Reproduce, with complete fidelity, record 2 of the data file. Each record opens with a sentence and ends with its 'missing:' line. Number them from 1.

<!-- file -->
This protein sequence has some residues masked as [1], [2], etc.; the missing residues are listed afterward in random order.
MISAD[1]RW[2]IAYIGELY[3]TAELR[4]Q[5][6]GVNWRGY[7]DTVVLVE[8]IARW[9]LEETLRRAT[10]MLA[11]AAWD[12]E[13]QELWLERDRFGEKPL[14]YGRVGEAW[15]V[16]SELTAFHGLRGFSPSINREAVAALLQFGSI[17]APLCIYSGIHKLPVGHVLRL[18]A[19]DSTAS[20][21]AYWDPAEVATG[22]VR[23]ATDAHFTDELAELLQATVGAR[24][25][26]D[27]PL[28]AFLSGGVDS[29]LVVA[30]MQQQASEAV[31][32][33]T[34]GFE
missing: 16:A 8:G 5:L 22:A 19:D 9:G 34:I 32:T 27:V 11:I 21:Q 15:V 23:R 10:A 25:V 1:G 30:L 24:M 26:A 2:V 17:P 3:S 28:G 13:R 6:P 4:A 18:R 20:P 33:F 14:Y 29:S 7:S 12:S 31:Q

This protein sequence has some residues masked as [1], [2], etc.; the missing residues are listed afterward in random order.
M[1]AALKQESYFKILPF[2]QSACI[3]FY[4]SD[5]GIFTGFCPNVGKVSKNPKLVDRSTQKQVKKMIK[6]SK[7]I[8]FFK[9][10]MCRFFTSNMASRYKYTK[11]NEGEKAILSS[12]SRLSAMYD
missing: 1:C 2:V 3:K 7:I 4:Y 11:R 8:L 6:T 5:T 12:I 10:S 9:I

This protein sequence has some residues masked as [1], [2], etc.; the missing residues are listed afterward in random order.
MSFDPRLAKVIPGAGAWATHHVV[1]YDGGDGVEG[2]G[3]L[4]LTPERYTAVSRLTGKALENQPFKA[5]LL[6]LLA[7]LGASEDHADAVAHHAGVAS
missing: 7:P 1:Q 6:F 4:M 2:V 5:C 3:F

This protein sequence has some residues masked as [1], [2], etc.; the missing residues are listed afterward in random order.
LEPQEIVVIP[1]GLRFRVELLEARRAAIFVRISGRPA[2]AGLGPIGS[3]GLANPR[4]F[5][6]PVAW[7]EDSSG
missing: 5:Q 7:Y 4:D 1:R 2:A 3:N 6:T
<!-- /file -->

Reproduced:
This protein sequence has some residues masked as [1], [2], etc.; the missing residues are listed afterward in random order.
M[1]AALKQESYFKILPF[2]QSACI[3]FY[4]SD[5]GIFTGFCPNVGKVSKNPKLVDRSTQKQVKKMIK[6]SK[7]I[8]FFK[9][10]MCRFFTSNMASRYKYTK[11]NEGEKAILSS[12]SRLSAMYD
missing: 1:C 2:V 3:K 7:I 4:Y 11:R 8:L 6:T 5:T 12:I 10:S 9:I